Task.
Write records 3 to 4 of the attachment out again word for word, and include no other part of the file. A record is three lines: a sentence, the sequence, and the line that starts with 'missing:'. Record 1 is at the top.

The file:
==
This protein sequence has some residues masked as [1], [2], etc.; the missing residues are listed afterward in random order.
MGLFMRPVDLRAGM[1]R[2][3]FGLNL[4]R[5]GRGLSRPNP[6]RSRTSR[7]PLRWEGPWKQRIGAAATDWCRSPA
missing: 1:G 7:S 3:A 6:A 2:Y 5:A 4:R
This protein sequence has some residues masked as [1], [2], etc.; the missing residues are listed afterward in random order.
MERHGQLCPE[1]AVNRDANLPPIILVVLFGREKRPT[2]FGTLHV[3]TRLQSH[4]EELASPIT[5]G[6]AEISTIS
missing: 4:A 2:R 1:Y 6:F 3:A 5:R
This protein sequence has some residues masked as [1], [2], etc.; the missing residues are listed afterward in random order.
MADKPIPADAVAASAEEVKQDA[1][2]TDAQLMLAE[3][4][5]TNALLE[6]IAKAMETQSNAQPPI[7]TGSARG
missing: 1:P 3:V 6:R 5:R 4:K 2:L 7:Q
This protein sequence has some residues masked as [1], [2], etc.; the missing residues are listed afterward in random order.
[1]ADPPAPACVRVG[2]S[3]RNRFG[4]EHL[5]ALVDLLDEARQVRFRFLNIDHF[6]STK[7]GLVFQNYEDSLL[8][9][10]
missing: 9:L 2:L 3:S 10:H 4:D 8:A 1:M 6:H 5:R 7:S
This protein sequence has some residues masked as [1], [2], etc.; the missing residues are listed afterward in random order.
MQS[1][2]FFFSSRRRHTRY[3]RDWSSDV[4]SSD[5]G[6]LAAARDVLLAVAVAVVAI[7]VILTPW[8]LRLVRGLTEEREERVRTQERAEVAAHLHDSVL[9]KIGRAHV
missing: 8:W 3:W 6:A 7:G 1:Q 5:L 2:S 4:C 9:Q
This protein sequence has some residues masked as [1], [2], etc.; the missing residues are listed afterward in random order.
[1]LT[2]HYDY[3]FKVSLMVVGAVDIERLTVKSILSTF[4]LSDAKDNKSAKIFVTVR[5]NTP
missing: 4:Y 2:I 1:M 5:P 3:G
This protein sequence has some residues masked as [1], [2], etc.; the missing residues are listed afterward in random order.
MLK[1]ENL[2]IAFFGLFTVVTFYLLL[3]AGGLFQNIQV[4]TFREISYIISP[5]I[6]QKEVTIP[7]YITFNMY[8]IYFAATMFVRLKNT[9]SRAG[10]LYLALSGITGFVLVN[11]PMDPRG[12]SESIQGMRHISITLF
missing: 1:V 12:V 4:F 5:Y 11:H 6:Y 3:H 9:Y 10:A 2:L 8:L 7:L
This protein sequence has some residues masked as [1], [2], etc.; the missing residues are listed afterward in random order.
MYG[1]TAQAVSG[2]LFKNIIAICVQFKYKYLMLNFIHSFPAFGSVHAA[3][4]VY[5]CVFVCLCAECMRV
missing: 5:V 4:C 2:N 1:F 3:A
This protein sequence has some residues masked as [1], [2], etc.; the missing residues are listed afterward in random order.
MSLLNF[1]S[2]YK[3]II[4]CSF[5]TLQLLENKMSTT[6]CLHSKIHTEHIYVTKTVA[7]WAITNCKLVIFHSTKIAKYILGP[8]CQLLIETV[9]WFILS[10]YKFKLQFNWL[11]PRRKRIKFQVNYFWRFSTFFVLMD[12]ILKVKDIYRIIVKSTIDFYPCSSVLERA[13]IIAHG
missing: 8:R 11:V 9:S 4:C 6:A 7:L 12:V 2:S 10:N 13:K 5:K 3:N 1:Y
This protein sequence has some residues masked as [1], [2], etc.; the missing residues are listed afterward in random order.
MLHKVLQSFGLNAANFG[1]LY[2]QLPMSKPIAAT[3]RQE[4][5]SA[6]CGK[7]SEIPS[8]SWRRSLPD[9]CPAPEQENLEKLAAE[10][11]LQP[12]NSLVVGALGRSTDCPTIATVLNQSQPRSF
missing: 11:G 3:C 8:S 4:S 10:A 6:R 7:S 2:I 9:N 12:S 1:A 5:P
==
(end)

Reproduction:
This protein sequence has some residues masked as [1], [2], etc.; the missing residues are listed afterward in random order.
MADKPIPADAVAASAEEVKQDA[1][2]TDAQLMLAE[3][4][5]TNALLE[6]IAKAMETQSNAQPPI[7]TGSARG
missing: 1:P 3:V 6:R 5:R 4:K 2:L 7:Q
This protein sequence has some residues masked as [1], [2], etc.; the missing residues are listed afterward in random order.
[1]ADPPAPACVRVG[2]S[3]RNRFG[4]EHL[5]ALVDLLDEARQVRFRFLNIDHF[6]STK[7]GLVFQNYEDSLL[8][9][10]
missing: 9:L 2:L 3:S 10:H 4:D 8:A 1:M 6:H 5:R 7:S